Five Things You Need To Know Before Filing Your Taxes

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by Simon Black: Trust
Me, This Is Good News



If you’re
a US taxpayer, you’ll want to heed the following before
dropping off your 1040
this year.

You see, in
2010, Congress and President Obama passed a series of new rules
known as the Foreign Account Tax Compliance Act, or FATCA. FATCA
affects every US taxpayer who does anything overseas, as well as
every single financial institution on the planet. It may be the
most arrogant piece of legislation ever written.

Congress had
the audacity to pass a law regulating foreign banks on foreign soil.
It requires every ‘foreign financial institution’ on the
planet (though that term is very loosely defined…) to
enter into an information sharing agreement with the IRS, or else
face steep consequences.

Banks that
don’t jump into bed with the IRS risk getting locked out of
the US financial system. This is a big deal.

If you’ve
ever sent a foreign wire before, you probably know that almost every
bank on the planet has a ‘corresponding’ account with
one of the major banks in New York.

Banco General
in Panama, for example, has corresponding accounts with both Chase
and CitiBank. When someone wires US dollars to Banco General, the
money first hits one of those corresponding accounts in New York.
If Banco General gets shut out of those accounts, it risks being
cut off from the global banking system.

Needless to
say, this legislation is going to rapidly reduce the significance
of the US banking sector in the long run as other countries seek
new financial pathways that re-route funds around New York. Congratulations,

In addition,
FATCA also requires new disclosures for US taxpayers with ‘foreign
financial accounts’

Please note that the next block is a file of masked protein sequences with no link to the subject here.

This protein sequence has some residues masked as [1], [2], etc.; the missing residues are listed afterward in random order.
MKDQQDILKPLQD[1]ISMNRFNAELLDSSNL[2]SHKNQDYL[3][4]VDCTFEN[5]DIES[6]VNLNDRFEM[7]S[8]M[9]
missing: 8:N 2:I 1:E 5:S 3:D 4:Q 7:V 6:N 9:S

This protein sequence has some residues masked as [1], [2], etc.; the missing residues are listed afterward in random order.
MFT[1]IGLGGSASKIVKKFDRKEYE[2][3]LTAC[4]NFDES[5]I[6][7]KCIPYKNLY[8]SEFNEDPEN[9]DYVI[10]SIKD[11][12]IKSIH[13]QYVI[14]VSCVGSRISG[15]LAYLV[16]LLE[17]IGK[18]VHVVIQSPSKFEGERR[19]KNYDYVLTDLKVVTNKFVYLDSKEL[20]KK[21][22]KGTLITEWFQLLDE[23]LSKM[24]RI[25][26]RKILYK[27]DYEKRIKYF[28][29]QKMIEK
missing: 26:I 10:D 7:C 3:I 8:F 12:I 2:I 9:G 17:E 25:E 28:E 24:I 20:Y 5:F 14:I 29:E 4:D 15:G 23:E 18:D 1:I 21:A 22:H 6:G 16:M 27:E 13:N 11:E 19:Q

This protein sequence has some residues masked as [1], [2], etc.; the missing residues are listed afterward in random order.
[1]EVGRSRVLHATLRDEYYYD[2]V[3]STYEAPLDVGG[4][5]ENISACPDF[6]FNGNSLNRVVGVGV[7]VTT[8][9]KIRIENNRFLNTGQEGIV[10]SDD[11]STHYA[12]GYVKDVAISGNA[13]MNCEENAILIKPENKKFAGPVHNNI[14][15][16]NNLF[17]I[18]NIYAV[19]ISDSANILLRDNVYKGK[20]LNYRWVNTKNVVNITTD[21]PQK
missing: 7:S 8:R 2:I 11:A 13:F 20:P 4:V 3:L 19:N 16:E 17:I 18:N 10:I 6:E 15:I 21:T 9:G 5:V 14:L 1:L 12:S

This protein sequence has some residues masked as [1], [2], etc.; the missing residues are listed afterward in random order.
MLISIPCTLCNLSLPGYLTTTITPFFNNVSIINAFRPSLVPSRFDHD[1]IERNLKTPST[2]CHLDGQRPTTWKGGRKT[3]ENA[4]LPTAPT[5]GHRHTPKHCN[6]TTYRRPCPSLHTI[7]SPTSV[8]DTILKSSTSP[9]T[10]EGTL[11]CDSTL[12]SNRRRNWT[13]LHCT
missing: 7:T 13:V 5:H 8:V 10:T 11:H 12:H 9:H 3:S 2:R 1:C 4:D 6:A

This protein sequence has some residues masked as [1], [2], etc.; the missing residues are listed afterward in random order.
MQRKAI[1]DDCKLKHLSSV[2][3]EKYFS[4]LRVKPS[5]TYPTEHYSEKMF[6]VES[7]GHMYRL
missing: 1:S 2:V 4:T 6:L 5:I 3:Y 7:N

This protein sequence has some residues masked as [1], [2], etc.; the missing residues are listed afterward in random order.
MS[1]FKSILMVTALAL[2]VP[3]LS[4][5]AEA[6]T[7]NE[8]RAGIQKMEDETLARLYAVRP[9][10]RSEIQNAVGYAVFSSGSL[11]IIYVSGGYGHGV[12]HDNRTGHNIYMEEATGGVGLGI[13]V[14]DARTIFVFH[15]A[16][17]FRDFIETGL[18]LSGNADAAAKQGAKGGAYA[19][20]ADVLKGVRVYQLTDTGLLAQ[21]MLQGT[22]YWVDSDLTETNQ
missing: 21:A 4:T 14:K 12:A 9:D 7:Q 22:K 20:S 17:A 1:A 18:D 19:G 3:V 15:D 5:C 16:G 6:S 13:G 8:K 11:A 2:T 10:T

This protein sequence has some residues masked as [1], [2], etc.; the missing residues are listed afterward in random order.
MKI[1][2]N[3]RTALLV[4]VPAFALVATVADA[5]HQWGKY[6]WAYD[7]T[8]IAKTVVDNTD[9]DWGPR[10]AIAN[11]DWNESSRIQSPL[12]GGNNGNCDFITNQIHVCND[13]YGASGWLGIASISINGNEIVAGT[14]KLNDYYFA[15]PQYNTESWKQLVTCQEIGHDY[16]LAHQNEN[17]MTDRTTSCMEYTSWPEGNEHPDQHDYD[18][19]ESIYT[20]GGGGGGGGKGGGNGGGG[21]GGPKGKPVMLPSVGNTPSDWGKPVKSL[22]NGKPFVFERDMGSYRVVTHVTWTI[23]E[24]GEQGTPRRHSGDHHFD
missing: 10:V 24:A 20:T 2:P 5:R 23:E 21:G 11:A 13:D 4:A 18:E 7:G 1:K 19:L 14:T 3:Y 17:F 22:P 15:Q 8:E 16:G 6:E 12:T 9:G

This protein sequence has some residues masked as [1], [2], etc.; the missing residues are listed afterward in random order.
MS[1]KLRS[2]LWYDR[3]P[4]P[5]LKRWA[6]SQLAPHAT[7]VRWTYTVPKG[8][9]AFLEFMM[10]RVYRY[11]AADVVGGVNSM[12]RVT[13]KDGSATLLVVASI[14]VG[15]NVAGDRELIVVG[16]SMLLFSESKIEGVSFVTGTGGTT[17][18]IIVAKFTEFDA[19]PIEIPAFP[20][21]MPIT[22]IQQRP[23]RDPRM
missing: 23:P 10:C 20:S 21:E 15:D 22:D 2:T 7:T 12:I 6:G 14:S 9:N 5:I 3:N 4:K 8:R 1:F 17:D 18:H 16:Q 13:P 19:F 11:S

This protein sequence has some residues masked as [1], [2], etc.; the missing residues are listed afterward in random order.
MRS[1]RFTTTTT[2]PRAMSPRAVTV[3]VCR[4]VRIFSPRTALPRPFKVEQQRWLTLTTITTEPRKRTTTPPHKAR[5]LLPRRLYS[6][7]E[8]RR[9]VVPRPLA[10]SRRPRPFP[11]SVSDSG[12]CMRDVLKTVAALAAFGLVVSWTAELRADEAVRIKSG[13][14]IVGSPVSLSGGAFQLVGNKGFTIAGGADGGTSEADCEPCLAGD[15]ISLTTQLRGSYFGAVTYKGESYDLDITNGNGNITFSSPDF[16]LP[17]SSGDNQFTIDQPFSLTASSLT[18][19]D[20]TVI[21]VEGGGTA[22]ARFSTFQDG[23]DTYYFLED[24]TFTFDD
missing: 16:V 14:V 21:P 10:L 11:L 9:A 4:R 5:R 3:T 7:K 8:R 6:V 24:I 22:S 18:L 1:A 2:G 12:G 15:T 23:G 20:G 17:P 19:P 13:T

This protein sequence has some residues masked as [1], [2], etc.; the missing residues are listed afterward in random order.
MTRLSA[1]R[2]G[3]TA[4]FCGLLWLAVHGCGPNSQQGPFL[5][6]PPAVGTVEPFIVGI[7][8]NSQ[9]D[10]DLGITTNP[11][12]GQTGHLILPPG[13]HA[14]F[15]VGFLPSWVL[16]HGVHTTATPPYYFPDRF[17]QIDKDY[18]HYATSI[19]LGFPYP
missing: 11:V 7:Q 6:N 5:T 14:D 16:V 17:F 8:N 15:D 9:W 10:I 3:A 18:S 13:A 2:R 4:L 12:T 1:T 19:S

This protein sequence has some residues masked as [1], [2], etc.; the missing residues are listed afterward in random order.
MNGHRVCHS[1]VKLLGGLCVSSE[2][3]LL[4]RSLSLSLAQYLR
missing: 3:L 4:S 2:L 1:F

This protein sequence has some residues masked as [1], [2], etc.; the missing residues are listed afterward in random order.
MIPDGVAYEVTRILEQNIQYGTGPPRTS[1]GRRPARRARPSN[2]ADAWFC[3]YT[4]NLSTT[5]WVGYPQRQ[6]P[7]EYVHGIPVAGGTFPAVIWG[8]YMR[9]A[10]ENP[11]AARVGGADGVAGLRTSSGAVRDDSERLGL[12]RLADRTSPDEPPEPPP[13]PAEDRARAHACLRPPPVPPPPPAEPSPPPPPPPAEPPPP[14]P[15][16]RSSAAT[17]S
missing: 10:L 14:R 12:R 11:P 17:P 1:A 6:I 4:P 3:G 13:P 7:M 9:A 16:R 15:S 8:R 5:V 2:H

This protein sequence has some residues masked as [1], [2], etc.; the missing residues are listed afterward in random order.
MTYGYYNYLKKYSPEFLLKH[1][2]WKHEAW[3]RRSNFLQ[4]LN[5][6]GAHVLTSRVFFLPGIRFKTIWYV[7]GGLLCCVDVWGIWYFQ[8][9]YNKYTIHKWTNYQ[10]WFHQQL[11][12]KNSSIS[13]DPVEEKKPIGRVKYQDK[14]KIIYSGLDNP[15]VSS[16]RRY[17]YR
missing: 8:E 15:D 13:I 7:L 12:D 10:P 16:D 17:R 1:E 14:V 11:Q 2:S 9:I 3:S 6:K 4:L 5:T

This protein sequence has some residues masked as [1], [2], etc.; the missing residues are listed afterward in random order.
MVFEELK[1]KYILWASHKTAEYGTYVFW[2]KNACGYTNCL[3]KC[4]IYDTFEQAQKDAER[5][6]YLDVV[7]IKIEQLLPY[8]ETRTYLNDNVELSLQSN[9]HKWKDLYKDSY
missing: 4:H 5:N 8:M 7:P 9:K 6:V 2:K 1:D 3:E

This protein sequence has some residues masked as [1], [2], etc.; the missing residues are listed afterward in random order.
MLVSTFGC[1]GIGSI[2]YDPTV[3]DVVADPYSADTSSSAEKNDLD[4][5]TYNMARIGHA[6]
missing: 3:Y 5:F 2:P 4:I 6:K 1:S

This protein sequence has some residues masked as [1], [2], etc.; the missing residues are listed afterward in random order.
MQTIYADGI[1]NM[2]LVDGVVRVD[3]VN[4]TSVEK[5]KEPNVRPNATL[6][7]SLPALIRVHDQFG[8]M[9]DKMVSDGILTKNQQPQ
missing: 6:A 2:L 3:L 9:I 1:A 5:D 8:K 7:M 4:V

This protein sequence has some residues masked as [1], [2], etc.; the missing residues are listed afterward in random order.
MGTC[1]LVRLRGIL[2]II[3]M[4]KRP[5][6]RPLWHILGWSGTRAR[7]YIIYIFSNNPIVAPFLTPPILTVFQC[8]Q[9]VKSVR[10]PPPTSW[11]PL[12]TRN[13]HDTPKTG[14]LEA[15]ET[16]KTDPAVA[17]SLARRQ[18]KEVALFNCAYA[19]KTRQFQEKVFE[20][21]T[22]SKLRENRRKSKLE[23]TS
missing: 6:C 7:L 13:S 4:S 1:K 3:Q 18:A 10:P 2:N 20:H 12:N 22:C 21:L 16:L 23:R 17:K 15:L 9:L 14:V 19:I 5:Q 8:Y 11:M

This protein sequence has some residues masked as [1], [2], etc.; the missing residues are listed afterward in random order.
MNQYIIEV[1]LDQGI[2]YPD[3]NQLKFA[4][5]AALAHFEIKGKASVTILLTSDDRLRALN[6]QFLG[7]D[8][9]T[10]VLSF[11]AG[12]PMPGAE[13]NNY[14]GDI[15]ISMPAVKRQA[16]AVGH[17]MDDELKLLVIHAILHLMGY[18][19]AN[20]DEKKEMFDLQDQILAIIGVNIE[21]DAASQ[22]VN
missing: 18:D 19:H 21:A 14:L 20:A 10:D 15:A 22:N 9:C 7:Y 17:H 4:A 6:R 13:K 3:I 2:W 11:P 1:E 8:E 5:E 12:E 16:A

, and it starts this year. Before you
file your taxes, here are five things you need to know:

The following does not constitute tax advice, rather a
friendly reminder of what the requirements are. Always consult with
your tax advisor.]

1) If you
had a ‘Foreign ‘Financial Asset’ in 2011, you may
need to file form
this year.

The term ‘Foreign
Financial Asset’ covers a lot of ground and is ambiguously
defined. They use terms like financial asset, financial account,
and foreign financial institution to define each other.

It’s like
saying, “What is dark? The opposite of light. So what is light?
The opposite of dark.”

the onus is on the taxpayer to figure it out.

In general,
foreign bank accounts and foreign brokerage accounts must be reported
in Part I of the form.

In Part II
of the form, taxpayers must also report interests in foreign entities
that they own. For example, if you own 100% of a Cook Islands LLC,
this would count as a foreign financial asset and must be reported
in Part II.

*The exception
here is if you are already reporting this company on form 5471 or
8865. This depends on if/how you elected to classify the entity
on form 8832. For example, if you elect to classify a foreign entity
as a corporation, you should report it on form 5471, not the FATCA
form 8938.

is a bit tricky.

If you have
an account with an organization like
that takes in deposits from the banking system, this is akin to
a financial institution and financial account. It must be reported
on Part I of the form.

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